Italy arrests suspect over flight of Russian wanted in US

Updated 14 June 2024
Follow

Italy arrests suspect over flight of Russian wanted in US

  • The US Justice Department said some of the equipment had been “discovered on the battlefields of Ukraine“
  • The suspect allegedly arranged for Artyom Uss to leave Italy in March 2023, the day after an Italian court ordered his extradition to the US

ROME: Italy arrested on Friday a suspect accused of helping a Russian governor’s son flee to his home nation while facing US extradition over alleged illegal export of military technology, authorities said.
The US Justice Department said some of the equipment had been “discovered on the battlefields of Ukraine.”
The suspect allegedly arranged for Artyom Uss to leave Italy in March 2023, the day after an Italian court ordered his extradition to the United States.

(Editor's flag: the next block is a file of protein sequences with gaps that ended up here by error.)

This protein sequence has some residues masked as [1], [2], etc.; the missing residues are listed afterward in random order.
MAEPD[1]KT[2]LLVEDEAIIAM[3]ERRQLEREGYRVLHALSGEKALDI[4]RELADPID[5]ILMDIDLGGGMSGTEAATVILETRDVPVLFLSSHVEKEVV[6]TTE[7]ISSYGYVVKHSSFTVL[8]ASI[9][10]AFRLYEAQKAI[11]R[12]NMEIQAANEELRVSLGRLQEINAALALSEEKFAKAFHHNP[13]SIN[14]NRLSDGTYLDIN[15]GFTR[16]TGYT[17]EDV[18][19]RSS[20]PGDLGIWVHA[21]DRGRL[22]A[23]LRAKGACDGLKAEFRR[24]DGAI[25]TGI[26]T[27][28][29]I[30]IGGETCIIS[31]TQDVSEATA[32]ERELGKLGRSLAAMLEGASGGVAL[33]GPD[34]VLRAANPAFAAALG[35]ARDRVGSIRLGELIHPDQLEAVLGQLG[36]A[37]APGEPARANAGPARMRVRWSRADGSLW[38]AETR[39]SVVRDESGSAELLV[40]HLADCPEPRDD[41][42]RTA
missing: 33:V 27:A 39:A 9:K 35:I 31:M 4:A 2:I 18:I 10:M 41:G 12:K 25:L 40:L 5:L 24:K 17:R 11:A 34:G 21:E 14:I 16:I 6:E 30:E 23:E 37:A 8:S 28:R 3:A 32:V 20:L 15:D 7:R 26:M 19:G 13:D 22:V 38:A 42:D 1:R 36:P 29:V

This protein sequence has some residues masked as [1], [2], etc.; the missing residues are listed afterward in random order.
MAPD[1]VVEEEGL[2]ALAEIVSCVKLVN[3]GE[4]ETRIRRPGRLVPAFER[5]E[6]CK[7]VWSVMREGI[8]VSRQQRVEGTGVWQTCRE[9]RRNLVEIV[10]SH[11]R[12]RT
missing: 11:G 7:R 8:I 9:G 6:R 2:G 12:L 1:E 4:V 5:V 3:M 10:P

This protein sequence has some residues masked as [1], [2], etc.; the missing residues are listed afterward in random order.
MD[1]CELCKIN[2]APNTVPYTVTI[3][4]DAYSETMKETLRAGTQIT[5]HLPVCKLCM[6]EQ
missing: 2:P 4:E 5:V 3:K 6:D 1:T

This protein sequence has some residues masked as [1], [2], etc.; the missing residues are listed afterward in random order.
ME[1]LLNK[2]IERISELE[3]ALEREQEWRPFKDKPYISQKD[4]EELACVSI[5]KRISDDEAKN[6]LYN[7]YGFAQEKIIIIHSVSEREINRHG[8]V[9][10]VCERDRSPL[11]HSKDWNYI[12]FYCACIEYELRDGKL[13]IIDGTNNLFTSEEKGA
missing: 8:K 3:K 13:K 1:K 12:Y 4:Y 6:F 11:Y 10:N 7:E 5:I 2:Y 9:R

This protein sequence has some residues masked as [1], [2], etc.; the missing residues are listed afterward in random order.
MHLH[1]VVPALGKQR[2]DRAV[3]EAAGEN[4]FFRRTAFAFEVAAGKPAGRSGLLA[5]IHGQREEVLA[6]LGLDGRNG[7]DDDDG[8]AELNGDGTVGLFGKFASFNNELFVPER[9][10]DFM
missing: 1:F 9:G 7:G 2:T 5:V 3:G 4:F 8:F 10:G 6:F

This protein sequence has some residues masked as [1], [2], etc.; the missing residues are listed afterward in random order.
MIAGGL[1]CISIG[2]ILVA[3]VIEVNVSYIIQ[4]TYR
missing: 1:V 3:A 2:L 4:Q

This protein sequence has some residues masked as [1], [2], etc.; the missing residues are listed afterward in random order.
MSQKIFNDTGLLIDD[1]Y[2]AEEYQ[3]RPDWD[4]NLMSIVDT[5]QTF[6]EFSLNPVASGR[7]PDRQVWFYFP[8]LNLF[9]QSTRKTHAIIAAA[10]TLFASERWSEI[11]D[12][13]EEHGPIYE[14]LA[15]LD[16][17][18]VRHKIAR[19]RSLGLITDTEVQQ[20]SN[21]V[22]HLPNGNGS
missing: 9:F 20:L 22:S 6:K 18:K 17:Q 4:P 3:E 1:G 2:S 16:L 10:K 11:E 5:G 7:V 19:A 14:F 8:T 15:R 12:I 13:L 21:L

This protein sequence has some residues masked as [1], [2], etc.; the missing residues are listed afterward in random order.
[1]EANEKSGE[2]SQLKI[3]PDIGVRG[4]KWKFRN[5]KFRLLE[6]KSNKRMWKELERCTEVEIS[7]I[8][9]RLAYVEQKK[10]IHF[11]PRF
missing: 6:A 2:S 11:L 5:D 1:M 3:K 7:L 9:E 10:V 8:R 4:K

Artyom Uss, son of Siberian region governor Alexander Uss, was detained at Milan Malpensa airport on a US warrant in October 2022.
Washington accuses Uss of being involved in illegal schemes to export US military technology to Russia.
Despite wearing an electronic tracking bracelet, Uss went missing from his residence and several days later announced he was back in Russia.
The suspect arrested Friday, also a Russian, is suspected of having followed the decisions of the Milan court which ordered Uss’s extradition and preparing a plan for his escape.
The suspect, a Swiss resident, is also accused of “contacting the members of the gang who subsequently carried out the escape,” according to a statement from the Milan public prosecutor’s office.
Prosecutors said the 54-year-old, whose name they have not made public, was in constant contact with Uss’s family “in order to control the organization and execution of the exfiltration.”